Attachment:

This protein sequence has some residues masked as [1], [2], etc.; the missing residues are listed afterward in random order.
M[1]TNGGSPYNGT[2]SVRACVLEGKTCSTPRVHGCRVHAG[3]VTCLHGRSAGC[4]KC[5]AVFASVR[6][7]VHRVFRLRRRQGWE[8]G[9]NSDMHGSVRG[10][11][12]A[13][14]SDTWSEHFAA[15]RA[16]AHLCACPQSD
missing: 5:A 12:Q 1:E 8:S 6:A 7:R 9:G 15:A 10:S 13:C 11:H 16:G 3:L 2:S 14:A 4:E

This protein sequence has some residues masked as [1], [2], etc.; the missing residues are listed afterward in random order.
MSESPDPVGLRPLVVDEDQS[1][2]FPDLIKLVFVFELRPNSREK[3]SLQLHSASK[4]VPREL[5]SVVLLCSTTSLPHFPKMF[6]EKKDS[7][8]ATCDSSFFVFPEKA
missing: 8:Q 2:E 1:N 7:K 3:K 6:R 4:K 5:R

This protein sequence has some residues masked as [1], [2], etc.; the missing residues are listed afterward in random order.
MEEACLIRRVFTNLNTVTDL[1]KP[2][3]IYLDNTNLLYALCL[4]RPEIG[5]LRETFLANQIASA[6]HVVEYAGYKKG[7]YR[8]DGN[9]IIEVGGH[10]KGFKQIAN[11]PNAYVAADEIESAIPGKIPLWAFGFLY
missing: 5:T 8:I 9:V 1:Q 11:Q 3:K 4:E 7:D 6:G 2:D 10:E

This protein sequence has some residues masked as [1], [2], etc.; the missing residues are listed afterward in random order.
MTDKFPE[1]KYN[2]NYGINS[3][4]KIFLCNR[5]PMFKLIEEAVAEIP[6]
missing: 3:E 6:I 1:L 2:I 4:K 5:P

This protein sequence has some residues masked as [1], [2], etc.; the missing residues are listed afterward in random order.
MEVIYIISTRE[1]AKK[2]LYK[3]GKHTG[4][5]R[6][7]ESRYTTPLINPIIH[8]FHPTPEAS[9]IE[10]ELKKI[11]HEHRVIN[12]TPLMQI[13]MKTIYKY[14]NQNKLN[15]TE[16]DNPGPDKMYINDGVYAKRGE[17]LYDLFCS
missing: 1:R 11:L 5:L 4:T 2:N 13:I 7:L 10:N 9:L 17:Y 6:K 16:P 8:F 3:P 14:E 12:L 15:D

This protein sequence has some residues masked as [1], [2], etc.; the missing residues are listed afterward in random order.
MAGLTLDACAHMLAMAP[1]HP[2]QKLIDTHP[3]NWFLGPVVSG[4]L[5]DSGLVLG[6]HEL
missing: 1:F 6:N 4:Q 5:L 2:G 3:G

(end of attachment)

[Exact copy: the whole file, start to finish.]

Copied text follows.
This protein sequence has some residues masked as [1], [2], etc.; the missing residues are listed afterward in random order.
M[1]TNGGSPYNGT[2]SVRACVLEGKTCSTPRVHGCRVHAG[3]VTCLHGRSAGC[4]KC[5]AVFASVR[6][7]VHRVFRLRRRQGWE[8]G[9]NSDMHGSVRG[10][11][12]A[13][14]SDTWSEHFAA[15]RA[16]AHLCACPQSD
missing: 5:A 12:Q 1:E 8:S 6:A 7:R 9:G 15:A 10:S 13:C 11:H 16:G 3:L 2:S 14:A 4:E

This protein sequence has some residues masked as [1], [2], etc.; the missing residues are listed afterward in random order.
MSESPDPVGLRPLVVDEDQS[1][2]FPDLIKLVFVFELRPNSREK[3]SLQLHSASK[4]VPREL[5]SVVLLCSTTSLPHFPKMF[6]EKKDS[7][8]ATCDSSFFVFPEKA
missing: 8:Q 2:E 1:N 7:K 3:K 6:R 4:K 5:R

This protein sequence has some residues masked as [1], [2], etc.; the missing residues are listed afterward in random order.
MEEACLIRRVFTNLNTVTDL[1]KP[2][3]IYLDNTNLLYALCL[4]RPEIG[5]LRETFLANQIASA[6]HVVEYAGYKKG[7]YR[8]DGN[9]IIEVGGH[10]KGFKQIAN[11]PNAYVAADEIESAIPGKIPLWAFGFLY
missing: 5:T 8:I 9:V 1:Q 11:Q 3:K 4:E 7:D 6:G 2:D 10:E

This protein sequence has some residues masked as [1], [2], etc.; the missing residues are listed afterward in random order.
MTDKFPE[1]KYN[2]NYGINS[3][4]KIFLCNR[5]PMFKLIEEAVAEIP[6]
missing: 3:E 6:I 1:L 2:I 4:K 5:P

This protein sequence has some residues masked as [1], [2], etc.; the missing residues are listed afterward in random order.
MEVIYIISTRE[1]AKK[2]LYK[3]GKHTG[4][5]R[6][7]ESRYTTPLINPIIH[8]FHPTPEAS[9]IE[10]ELKKI[11]HEHRVIN[12]TPLMQI[13]MKTIYKY[14]NQNKLN[15]TE[16]DNPGPDKMYINDGVYAKRGE[17]LYDLFCS
missing: 1:R 11:L 5:L 4:T 2:N 13:I 7:L 10:N 9:L 17:Y 6:K 16:P 8:F 3:P 14:E 12:L 15:D

This protein sequence has some residues masked as [1], [2], etc.; the missing residues are listed afterward in random order.
MAGLTLDACAHMLAMAP[1]HP[2]QKLIDTHP[3]NWFLGPVVSG[4]L[5]DSGLVLG[6]HEL
missing: 1:F 6:N 4:Q 5:L 2:G 3:G